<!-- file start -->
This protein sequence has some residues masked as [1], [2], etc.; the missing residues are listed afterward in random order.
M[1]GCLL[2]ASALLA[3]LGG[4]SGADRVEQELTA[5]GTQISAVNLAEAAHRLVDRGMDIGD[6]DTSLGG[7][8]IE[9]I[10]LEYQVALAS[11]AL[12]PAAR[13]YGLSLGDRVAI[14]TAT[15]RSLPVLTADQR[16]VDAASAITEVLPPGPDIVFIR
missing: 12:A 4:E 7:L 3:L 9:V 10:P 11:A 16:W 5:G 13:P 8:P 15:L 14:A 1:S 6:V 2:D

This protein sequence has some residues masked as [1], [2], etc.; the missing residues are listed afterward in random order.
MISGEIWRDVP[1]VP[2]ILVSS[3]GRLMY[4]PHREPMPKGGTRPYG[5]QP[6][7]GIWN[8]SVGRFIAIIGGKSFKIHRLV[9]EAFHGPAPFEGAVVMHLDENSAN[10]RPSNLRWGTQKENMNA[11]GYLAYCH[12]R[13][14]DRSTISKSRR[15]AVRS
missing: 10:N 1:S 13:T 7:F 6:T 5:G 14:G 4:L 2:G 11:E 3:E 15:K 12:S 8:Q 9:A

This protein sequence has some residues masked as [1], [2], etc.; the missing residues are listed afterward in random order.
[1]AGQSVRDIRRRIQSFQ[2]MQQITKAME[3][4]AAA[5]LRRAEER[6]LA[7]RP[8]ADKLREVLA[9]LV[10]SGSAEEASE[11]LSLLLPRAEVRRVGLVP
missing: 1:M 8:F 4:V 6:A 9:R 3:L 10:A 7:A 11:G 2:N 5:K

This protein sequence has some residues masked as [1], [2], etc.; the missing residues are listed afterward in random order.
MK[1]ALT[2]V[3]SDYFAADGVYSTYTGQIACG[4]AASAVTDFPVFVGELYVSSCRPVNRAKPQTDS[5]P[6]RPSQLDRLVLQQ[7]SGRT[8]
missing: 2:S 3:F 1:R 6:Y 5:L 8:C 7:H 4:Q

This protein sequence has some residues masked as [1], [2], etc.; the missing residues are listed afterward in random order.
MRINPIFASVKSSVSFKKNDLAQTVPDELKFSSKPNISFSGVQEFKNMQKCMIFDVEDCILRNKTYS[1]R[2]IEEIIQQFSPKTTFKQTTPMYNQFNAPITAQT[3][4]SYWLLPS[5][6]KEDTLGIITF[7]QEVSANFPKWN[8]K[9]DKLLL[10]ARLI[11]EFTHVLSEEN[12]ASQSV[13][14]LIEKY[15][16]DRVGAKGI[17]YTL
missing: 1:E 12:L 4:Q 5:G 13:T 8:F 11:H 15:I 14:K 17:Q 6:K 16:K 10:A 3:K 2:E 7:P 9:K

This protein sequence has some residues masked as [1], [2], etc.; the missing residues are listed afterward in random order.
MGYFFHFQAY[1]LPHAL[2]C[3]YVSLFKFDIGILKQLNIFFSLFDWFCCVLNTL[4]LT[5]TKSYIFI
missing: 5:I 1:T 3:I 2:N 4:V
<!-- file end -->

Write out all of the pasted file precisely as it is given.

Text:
This protein sequence has some residues masked as [1], [2], etc.; the missing residues are listed afterward in random order.
M[1]GCLL[2]ASALLA[3]LGG[4]SGADRVEQELTA[5]GTQISAVNLAEAAHRLVDRGMDIGD[6]DTSLGG[7][8]IE[9]I[10]LEYQVALAS[11]AL[12]PAAR[13]YGLSLGDRVAI[14]TAT[15]RSLPVLTADQR[16]VDAASAITEVLPPGPDIVFIR
missing: 12:A 4:E 7:L 3:L 9:V 10:P 11:A 16:W 5:G 13:P 8:P 15:L 14:A 1:S 6:V 2:D

This protein sequence has some residues masked as [1], [2], etc.; the missing residues are listed afterward in random order.
MISGEIWRDVP[1]VP[2]ILVSS[3]GRLMY[4]PHREPMPKGGTRPYG[5]QP[6][7]GIWN[8]SVGRFIAIIGGKSFKIHRLV[9]EAFHGPAPFEGAVVMHLDENSAN[10]RPSNLRWGTQKENMNA[11]GYLAYCH[12]R[13][14]DRSTISKSRR[15]AVRS
missing: 10:N 1:S 13:T 7:F 6:T 5:G 14:G 4:L 2:G 11:E 3:E 15:K 12:S 8:Q 9:A

This protein sequence has some residues masked as [1], [2], etc.; the missing residues are listed afterward in random order.
[1]AGQSVRDIRRRIQSFQ[2]MQQITKAME[3][4]AAA[5]LRRAEER[6]LA[7]RP[8]ADKLREVLA[9]LV[10]SGSAEEASE[11]LSLLLPRAEVRRVGLVP
missing: 1:M 8:F 4:V 6:A 9:R 3:L 10:A 7:A 11:G 2:N 5:K

This protein sequence has some residues masked as [1], [2], etc.; the missing residues are listed afterward in random order.
MK[1]ALT[2]V[3]SDYFAADGVYSTYTGQIACG[4]AASAVTDFPVFVGELYVSSCRPVNRAKPQTDS[5]P[6]RPSQLDRLVLQQ[7]SGRT[8]
missing: 2:S 3:F 1:R 6:Y 5:L 8:C 7:H 4:Q

This protein sequence has some residues masked as [1], [2], etc.; the missing residues are listed afterward in random order.
MRINPIFASVKSSVSFKKNDLAQTVPDELKFSSKPNISFSGVQEFKNMQKCMIFDVEDCILRNKTYS[1]R[2]IEEIIQQFSPKTTFKQTTPMYNQFNAPITAQT[3][4]SYWLLPS[5][6]KEDTLGIITF[7]QEVSANFPKWN[8]K[9]DKLLL[10]ARLI[11]EFTHVLSEEN[12]ASQSV[13][14]LIEKY[15][16]DRVGAKGI[17]YTL
missing: 1:E 12:L 4:Q 5:G 13:T 8:F 11:H 15:I 14:K 17:Q 6:K 16:K 10:A 3:K 2:E 7:P 9:K

This protein sequence has some residues masked as [1], [2], etc.; the missing residues are listed afterward in random order.
MGYFFHFQAY[1]LPHAL[2]C[3]YVSLFKFDIGILKQLNIFFSLFDWFCCVLNTL[4]LT[5]TKSYIFI
missing: 5:I 1:T 3:I 2:N 4:V